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in recent versions of Ruby, many methods in Enumerable return an Enumerator when they are called without a block:

[1,2,3,4].map 
#=> #<Enumerator: [1, 2, 3, 4]:map> 
[1,2,3,4].map { |x| x*2 }
#=> [2, 4, 6, 8] 

I want do do the same thing in my own methods like so:

class Array
  def double(&block)
    # ???
  end
end

arr = [1,2,3,4]

puts "with block: yielding directly"
arr.double { |x| p x } 

puts "without block: returning Enumerator"
enum = arr.double
enum.each { |x| p x }
share|improve this question
up vote 21 down vote accepted

The core libraries insert a guard return to_enum(:name_of_this_method, [args]) unless block_given?. In your case:

class Array
  def double
    return to_enum(:double) unless block_given?
    each { |x| yield 2*x }
  end
end

>> [1, 2, 3].double { |x| puts(x) }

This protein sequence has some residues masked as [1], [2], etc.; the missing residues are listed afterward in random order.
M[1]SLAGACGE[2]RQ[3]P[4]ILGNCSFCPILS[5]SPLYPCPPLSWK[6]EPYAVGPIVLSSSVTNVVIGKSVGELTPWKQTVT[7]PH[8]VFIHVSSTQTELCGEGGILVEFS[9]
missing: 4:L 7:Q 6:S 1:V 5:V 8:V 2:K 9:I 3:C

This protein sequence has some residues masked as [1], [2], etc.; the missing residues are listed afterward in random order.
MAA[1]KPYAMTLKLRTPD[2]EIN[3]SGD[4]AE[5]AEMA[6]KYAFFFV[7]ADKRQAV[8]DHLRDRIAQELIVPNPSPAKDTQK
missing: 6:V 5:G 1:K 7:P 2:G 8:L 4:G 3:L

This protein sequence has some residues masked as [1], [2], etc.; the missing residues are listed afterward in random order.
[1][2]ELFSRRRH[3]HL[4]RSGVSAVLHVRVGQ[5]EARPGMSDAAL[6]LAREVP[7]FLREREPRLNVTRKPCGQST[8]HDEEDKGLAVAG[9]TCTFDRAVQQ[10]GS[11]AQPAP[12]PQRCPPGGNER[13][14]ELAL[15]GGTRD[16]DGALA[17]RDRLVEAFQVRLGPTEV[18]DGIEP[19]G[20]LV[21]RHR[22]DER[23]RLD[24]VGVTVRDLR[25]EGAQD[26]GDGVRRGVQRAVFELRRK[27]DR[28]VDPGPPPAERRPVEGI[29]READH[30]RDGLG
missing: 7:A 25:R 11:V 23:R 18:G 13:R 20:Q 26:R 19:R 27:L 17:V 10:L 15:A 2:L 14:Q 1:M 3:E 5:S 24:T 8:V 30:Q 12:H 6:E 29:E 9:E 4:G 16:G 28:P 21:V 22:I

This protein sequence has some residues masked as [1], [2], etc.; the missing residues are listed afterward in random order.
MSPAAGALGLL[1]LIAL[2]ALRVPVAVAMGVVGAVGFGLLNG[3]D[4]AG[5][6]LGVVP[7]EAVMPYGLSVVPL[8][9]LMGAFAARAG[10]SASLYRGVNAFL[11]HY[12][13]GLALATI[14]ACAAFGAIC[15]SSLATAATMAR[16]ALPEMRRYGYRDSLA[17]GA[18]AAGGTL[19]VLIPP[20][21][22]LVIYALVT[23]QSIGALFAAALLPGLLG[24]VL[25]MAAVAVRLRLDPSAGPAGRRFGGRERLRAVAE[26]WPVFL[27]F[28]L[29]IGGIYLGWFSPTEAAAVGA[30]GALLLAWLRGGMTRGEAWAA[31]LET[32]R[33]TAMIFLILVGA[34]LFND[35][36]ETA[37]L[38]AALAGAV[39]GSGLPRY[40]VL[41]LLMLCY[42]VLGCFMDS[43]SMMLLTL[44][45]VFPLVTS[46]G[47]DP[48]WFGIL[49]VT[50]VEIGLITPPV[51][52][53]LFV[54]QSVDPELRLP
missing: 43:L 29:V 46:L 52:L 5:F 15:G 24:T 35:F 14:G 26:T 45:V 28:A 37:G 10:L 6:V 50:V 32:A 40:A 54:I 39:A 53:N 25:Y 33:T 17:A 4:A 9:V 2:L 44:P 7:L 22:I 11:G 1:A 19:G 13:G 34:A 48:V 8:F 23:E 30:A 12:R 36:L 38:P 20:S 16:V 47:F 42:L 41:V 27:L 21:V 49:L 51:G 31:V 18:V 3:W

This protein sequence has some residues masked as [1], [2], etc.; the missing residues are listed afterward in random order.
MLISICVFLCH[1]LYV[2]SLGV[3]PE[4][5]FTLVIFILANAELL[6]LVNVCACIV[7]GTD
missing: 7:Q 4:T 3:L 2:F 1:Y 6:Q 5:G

2
4
6 
>> ys = [1, 2, 3].double.select { |x| x > 3 } 
#=> [4, 6]
share|improve this answer
    
neat. didn't know about this. – levinalex Aug 7 '13 at 12:12
6  
Small note: Sometimes your function needs to accept parameters, so using to_enum with just the :my_method won't work (because when the enumerable will be enumerated, your function will be invoked without parameters). For example if the example here was def mult_by(factor) ... end you would need to use to_enum(:my_method, factor). – avivr Jan 5 '14 at 21:28

use Enumerator#new:

class Array
  def double(&block)
    Enumerator.new do |y| 
      each do |x| 
        y.yield x*2 
      end 
    end.each(&block)
  end
end
share|improve this answer
    
Thanks - the use of .each(&block) was exactly what I was looking for – Greg May 15 at 1:28

Another approach might be:

class Array
    def double(&block)
        map {|y| y*2 }.each(&block)
    end
 end
share|improve this answer
3  
That's the essence of it, but in contrast to @levinalex' answer, this solution runs the map across the whole array before any consumer calls each. – Dean Radcliffe Oct 21 '13 at 21:41

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